Tag Archives: Gunnar Gunnarsson

Gunnar Turns Over in His Grave

In March 1940, Gunnar told Nazi Germany about Icelandic architecture that blended with the land. He meant a mixture of German and Icelandic styles, such as his house at Skriðuklaustur, designed by the Hamburg architect Fritz Höger and, well, countrified by its Icelandic workmen, who substituted Icelandic river stones for square cut German ones. Ooops. Nice turf roof, though. Blending in.

He was trying to avoid this:

Albert Speer’s Volkshalle (Hall of the People): architecture that luckily never was.

What the American occupation of the war gave Gunnar’s East Iceland was this:

Dang. The poor man is turning over in his grave.

Got the turf right, though.

Gunnar Weaves the World with the Stony Face of Traditional Icelandic Verse

In the speech he read throughout the Third Reich in the spring of 1940, “Our Land” Gunnar spoke of how Icelandic rock rose in the chain-linked stanzas of traditional Icelandic verse. Here’s the gorge outside his house.

At its foot lies Melárett, the fold that was the largest public building in Iceland in his time, used to gather flocks in winter and separate them out, farm by farm: a place for people to work in unison, come together, and then separate by choice into their own private affairs.

I’m sure the two concepts were intimately linked in series in his mind. Hitler didn’t enjoy the suggestion, by the way.

Splitting the Earth Wide Open

In his novel Sworn Brothers, Gunnar writes engagingly of opening the green skin of the earth, forming it into an arch, and swearing an oath beneath it, before the sod is closed again, taking the oath into deep memory and deep time. So was the voyage that led to the founding of Iceland undertaken, with a few nudges from Oðin, that clever wanderer. One can see signs of this story throughout Iceland today. Have a look. The cairns will guide you to the opening.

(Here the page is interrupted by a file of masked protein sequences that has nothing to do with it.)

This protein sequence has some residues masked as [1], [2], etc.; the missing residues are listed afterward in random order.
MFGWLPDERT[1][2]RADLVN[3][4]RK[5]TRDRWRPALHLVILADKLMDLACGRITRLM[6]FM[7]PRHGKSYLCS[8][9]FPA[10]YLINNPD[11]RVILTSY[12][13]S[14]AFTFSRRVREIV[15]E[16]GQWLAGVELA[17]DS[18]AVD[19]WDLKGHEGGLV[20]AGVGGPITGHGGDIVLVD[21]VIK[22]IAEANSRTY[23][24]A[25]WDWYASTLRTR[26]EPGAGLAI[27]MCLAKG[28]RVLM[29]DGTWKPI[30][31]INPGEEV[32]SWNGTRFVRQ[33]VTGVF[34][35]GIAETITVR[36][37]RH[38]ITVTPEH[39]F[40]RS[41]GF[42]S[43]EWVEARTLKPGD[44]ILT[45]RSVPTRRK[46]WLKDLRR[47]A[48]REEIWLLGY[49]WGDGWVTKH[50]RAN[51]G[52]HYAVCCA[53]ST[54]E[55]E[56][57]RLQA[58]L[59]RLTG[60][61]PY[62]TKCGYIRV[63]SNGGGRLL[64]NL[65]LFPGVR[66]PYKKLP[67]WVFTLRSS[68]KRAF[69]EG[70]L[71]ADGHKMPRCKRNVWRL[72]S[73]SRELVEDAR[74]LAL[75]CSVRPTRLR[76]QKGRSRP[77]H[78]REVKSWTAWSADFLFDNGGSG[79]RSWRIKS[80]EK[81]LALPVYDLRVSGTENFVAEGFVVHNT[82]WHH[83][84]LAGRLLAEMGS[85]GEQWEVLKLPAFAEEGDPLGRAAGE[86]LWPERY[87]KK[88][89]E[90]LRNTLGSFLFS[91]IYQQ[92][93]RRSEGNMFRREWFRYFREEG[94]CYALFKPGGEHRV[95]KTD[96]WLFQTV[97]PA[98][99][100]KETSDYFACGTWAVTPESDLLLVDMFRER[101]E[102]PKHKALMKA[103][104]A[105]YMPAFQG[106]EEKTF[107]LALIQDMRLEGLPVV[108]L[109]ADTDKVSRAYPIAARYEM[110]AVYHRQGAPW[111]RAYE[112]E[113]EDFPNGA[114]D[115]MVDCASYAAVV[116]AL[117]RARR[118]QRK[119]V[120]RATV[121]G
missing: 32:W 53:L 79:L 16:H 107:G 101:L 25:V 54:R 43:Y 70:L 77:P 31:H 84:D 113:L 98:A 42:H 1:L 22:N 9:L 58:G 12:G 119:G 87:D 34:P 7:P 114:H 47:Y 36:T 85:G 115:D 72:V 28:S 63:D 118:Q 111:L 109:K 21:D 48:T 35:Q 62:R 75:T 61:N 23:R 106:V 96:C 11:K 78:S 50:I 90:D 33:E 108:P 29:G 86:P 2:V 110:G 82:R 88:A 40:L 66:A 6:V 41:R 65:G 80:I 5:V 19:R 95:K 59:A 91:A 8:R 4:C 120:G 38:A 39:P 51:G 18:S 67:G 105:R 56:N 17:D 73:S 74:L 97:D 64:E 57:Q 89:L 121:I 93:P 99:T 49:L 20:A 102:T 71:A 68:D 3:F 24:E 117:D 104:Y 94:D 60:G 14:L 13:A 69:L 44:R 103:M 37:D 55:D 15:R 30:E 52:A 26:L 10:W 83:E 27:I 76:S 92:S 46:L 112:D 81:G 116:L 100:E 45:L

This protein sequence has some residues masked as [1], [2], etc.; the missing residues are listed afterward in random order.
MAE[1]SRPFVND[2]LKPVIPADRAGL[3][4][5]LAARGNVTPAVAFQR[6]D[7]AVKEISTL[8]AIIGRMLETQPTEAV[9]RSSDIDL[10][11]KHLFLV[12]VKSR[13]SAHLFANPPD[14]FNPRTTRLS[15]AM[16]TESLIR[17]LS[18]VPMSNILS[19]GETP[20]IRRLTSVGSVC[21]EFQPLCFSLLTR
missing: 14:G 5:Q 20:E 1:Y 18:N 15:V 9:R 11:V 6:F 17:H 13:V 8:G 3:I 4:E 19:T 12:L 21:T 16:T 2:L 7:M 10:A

Here we are at Geirstaðakirkja. Romantic, huh. Sturdy Viking stuff, machine-planed and the works. Note how the earth is split around the church, in traditional Icelandic turf house style. It’s a thing.

Note as well, that it’s not as romantic as it looks. Whew.

Even a Viking-Christian God needs some water for his sheep and a spare battery for his truck, and where to put that stuff, why, in behind the altar. Naturally. Power is power. But I jest. Look more closely at the surroundings. Here is Gunnar’s split Earth again. This time, a boulder broken by frost, and frost in Iceland is a force from beyond the world and deadly to humans.

Ironically, it also opens the Earth for them, and who steps forth but Lazarus drawn forth by the hand of Christ. You can go into their shared grave in the Earth…